The British pound dropped against the dollar and euro on Friday, as UK Prime Minister Boris Johnson sought to force through Brexit with the help of an early general election.
EU ambassadors on Friday meanwhile postponed until next week a decision on how long to delay Britain's exit from the bloc.
Around 1330 GMT, sterling was down at $1.2820, while the euro climbed to 86.59 pence.
Earlier this week, the pound broke $1.30 for the first time in five months on optimism that a no-deal Brexit would be avoided.
Elsewhere on Friday, European stock markets dropped after a mixed showing in Asia, as traders digested another batch of global corporate earnings.
In foreign exchange, "the latest political twist keeping sterling under pressure has a touch of surrealism about it", noted Ricardo Evangelista, senior analyst at ActivTrades.
"There is an absurdity about the situation and the markets are reacting by once again walking away from the pound."
With Johnson giving up on a pledge for Britain to leave the EU by October 31, the prime minister has said his wish is now for a general election on December 12.
Should it be held and his Conservative party win, analysts see parliament finally approving his Brexit deal.
But opposition MPs are reluctant to agree to Johnson's poll demand unless they can be certain Brexit has been postponed beyond Halloween and that the UK will be spared a no-deal divorce from the European Union.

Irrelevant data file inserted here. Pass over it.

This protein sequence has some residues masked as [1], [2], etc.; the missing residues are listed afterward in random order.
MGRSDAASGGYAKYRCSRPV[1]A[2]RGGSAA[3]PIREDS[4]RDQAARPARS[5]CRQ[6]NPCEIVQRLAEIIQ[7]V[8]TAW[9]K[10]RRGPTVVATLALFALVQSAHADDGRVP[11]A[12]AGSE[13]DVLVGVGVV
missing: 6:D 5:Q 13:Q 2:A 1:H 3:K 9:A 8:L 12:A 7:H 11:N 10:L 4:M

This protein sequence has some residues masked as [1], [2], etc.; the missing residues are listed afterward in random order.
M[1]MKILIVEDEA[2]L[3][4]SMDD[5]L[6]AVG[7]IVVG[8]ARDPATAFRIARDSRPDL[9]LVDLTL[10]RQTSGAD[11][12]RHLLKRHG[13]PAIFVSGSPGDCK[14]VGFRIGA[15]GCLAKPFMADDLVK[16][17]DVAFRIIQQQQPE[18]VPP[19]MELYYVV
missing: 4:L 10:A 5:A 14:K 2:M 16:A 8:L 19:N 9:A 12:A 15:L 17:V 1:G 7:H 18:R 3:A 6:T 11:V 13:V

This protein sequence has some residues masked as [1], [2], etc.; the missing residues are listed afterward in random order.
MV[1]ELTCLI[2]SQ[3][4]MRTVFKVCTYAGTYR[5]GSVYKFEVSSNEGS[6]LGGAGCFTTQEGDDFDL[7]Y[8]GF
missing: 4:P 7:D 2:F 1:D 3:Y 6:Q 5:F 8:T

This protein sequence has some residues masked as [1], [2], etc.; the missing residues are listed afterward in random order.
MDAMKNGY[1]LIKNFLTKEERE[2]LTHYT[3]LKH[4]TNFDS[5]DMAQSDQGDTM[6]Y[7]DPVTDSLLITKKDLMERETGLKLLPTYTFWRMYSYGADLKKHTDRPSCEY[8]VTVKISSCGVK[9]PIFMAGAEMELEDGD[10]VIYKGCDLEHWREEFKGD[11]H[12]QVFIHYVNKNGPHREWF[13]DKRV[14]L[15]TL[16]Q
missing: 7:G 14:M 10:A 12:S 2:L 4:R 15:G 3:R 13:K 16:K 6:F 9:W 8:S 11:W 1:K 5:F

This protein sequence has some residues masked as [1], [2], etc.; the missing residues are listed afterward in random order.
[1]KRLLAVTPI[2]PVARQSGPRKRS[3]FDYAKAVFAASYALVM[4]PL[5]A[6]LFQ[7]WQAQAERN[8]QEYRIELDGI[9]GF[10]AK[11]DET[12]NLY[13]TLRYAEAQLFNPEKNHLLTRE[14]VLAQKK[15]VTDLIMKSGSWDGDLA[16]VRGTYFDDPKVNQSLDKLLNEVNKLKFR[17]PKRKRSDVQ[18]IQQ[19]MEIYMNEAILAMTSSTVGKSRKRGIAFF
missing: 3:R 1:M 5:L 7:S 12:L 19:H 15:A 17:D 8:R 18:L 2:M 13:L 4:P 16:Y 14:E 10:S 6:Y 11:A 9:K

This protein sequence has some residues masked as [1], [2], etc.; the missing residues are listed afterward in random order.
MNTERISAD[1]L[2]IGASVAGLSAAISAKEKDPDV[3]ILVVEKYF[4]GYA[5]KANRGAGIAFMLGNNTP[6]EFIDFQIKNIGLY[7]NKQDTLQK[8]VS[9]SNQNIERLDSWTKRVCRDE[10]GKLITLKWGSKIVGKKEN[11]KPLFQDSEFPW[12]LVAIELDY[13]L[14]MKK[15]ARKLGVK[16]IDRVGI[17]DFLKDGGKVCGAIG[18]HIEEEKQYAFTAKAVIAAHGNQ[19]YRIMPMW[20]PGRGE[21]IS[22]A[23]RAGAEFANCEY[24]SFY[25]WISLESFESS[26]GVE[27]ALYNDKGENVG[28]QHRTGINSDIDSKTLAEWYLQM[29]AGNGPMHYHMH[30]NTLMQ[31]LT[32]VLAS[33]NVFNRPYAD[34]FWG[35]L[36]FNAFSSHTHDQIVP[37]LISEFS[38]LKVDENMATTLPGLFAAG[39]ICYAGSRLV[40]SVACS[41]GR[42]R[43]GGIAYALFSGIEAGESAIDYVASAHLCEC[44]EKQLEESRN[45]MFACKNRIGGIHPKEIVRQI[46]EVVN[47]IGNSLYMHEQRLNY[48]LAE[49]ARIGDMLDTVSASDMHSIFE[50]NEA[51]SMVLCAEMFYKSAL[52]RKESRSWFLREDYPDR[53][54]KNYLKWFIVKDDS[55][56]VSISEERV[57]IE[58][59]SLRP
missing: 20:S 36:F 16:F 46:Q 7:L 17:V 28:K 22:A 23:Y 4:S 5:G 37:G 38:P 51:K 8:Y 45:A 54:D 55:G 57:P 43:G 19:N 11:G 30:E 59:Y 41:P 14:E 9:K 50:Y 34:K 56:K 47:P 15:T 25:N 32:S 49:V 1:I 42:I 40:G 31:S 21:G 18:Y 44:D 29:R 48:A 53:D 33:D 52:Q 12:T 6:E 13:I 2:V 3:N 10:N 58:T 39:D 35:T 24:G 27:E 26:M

But some EU members, notably France, oppose granting an extension until January 31, as requested by the UK parliament.
They instead want a shorter delay unless Britain can show it is organising a general election that could clarify its Brexit position.
- US-China trade -
Away from the Brexit saga, investors awaited the latest developments in the China-US trade talks.
Optimism that the two economic superpowers would hammer out details for a mini agreement by next month have helped support equities this week.
There remain concerns however that the talks could be derailed at the last minute, with the passage of a US bill defending civil rights in Hong Kong the latest bump in the road.
Adding to the mix were comments from Vice President Mike Pence, who vowed support for Hong Kong pro-democracy protesters and hit out at China's trading behaviour.
Wall Street opened lower on Friday, with the Dow dipping 0.1 percent in the first minute of trading.